IBM has the same policy and it's been working just fine for them.

In discussing this topic, particularly in the context of organizations with highly motivated, high performing employees, I think it's also important to look at this question -- how do you encourage your people to take *enough* vacation?

Just because a formal vacation policy is eliminated does not automatically mean that everyone will take enough time off to recharge their batteries and to reconnect to things outside of work. In fact, some people will choose to take less time off than they might otherwise, leading to them burning out.

So if a company is going to eliminate a formal policy on vacation (which I agree can be an excellent idea, in the right environment), it's all the more crucial for managers and senior individual contributors to model healthy vacation-taking behavior themselves.

But in practice, I wonder if this leaves people working under workaholics or other negative personality types in a bind. Any time you try to arrange a vacation, you could get The Look that tells you're not a "team player." And taking a real, two week vacation creates a big burden on your co-workers, which people generally deal with because they know they will receive a two-week break of their own. But if you work with people who would only do long weekend getaways under this policy, there is pressure not to take the kind of vacation you'd prefer.

I guess I just suspect that for many underlings, no vacation policy would quickly turn into an informal "no vacations" policy. Or you'd have people like my husband, who would never take more than a day or two off, because he would be far too anxious about whether his boss or other coworkers would think he was slacking off. These kinds of unpolicies often work better for managers and those working under easygoing managers than they do for the average worker.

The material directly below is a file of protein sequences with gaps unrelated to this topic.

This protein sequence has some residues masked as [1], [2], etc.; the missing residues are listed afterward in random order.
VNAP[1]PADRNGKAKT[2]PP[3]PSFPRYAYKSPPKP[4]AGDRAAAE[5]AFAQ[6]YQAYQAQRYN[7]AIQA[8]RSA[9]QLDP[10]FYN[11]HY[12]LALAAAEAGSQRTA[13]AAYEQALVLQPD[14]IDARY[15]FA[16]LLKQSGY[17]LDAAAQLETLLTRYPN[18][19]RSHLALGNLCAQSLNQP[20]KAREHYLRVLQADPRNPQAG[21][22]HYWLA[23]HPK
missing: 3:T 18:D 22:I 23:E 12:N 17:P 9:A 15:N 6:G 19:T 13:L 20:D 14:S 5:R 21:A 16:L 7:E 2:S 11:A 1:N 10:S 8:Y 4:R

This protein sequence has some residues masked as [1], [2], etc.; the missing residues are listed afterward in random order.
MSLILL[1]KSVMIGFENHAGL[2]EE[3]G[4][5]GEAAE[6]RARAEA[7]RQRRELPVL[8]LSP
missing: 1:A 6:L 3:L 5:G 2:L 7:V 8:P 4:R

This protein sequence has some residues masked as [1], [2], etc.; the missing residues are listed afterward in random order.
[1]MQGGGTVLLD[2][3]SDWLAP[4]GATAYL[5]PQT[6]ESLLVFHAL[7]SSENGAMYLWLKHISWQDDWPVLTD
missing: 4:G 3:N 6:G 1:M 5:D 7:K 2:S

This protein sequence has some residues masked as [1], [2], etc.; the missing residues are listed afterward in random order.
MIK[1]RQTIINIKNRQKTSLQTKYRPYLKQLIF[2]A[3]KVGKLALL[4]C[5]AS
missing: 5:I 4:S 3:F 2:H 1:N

I'd rather see a policy that requires workers to take x days per year off work specifically for vacation, and allows them to take time off the rest of the year as they see fit.

Or at least have some anonymous recourse for workers who can't seem to get away.

definitely agree, the culture has to be right for this sort of thing to work well. in the hands of the wrong manager, a no-vacations policy becomes a huge issue for the workers themselves, as you've pointed out.

if an org doesn't have the right culture to support a true no vacations policy/non-policy, I think your idea might be exactly the one to implement... *minimum* required vacation days. That'd protect the workers, but still provide some of the autonomy that might help employee engagement.

I have used a concept called "policy attribution" successfully for many years. The basic concept is that I do not care for policies because they invariably are cast too wide or narrow and are often mis-interpreted or mis-applied as to contradict the original intention (reminds me of the U.S. legislature). Instead, on the day of hire I tell people "Be ethical. Work hard. And don't do anything stupid.". Then I explain that if anyone on the team does something that forces me to create a policy, then that policy will be named after them. For example, one time I received an expense report with a four digit cellphone bill so I create the "Cameron Frye cellphone expense policy" (name changed to protect the guilty). Everyone on the team knew exactly who they had to "thank" for this policy. As you might suspect, I never had to create another policy named after "Cameron" again. I found this approach to be extremely effective at maintaining personal accountability and ensuring proper behavior without an inch-thick policy manual.


but human matters depend on human......
i mean traditions, culture , etc would come into play in this topic....

but i do agree......freedom is good......if the people is good......and if the people are willing to be good.......cause sometimes human are not willing to be

As someone who is involved in multiple engagements ranging from family (wife, kid, 4 dogs), work (Red Hat,, Drupal), and community (neighborhood, local & state government)--I enjoy the flexibility that my career offers me. From working remote, to traveling, to "shifting" a typical day, this freedom allows me to accomplish things that are interesting to me, whatever the next day might hold.

I think your "no policy" policy is more about <em>freedom with guidelines</em> than anything else. When you give people freedom, anchored with accountability, I think, 9 times out of 10, you'll get better results. The work will be done on-time, if not sooner, and there will be more passion behind it.